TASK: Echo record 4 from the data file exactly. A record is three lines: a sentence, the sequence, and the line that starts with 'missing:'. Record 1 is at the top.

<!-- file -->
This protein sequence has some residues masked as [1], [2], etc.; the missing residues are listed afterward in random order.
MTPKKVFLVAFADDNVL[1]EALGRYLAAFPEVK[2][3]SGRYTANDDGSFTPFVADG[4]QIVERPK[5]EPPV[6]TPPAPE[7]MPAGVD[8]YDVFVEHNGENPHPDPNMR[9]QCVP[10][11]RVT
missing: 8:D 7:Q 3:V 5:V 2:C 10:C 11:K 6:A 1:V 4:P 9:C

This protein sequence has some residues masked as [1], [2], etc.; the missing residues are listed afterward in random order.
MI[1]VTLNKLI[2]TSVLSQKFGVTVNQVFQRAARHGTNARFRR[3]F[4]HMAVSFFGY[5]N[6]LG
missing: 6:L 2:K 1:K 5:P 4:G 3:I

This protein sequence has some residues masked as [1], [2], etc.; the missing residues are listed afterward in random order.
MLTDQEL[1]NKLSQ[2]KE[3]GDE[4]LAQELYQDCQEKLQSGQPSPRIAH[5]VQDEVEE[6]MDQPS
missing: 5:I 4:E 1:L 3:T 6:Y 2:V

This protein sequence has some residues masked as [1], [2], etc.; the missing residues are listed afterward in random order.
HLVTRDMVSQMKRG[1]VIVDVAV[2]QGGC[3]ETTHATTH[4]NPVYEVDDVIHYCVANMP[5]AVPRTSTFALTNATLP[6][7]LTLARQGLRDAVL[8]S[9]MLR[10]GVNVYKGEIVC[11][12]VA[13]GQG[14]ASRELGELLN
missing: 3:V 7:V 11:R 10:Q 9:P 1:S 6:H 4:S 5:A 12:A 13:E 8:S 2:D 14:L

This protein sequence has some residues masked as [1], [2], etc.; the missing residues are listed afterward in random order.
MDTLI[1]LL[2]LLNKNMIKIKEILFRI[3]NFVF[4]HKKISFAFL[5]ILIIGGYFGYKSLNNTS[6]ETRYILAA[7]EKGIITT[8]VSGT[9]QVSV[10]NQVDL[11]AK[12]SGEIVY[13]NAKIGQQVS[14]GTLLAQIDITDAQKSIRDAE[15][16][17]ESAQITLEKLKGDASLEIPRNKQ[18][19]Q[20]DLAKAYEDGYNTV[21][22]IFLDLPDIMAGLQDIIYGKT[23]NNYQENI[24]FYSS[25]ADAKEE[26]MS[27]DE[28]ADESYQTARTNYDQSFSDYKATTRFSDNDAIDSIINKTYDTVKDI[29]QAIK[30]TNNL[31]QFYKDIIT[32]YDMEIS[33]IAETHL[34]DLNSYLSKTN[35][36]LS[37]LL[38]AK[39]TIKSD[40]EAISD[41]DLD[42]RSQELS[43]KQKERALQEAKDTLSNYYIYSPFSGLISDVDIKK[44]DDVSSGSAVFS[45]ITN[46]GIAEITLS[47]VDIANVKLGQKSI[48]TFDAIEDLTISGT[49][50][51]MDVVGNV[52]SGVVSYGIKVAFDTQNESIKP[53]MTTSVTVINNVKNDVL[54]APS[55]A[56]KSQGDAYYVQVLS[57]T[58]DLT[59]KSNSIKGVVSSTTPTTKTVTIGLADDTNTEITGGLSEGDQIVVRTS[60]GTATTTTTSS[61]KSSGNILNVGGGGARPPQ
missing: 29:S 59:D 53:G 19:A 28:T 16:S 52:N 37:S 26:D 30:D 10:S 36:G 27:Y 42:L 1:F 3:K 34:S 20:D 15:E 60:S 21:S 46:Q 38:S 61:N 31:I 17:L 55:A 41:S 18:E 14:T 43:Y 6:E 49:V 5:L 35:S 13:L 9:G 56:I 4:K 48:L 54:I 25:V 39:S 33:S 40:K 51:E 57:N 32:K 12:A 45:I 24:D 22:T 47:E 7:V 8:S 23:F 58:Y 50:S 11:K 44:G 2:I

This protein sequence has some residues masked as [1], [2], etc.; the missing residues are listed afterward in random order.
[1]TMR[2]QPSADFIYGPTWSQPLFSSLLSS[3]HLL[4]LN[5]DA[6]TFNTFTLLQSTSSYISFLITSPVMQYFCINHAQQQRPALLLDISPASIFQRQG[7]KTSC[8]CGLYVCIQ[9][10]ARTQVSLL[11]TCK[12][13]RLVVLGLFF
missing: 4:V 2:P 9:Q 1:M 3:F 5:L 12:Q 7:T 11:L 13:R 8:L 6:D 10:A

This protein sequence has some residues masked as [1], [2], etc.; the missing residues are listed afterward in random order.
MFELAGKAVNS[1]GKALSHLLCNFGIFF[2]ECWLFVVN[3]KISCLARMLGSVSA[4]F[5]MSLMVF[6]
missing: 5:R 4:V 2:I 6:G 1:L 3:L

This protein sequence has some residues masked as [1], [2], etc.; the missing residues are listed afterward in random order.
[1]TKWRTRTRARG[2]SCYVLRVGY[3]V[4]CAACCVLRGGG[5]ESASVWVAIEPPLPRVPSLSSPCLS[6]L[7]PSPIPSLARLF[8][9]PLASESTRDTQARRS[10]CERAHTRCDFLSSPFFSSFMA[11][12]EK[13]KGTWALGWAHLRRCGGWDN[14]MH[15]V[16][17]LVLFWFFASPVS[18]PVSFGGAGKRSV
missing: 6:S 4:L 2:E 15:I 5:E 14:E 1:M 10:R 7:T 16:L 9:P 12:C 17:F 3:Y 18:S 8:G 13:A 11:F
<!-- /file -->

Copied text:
This protein sequence has some residues masked as [1], [2], etc.; the missing residues are listed afterward in random order.
HLVTRDMVSQMKRG[1]VIVDVAV[2]QGGC[3]ETTHATTH[4]NPVYEVDDVIHYCVANMP[5]AVPRTSTFALTNATLP[6][7]LTLARQGLRDAVL[8]S[9]MLR[10]GVNVYKGEIVC[11][12]VA[13]GQG[14]ASRELGELLN
missing: 3:V 7:V 11:R 10:Q 9:P 1:S 6:H 4:S 5:A 12:A 13:E 8:S 2:D 14:L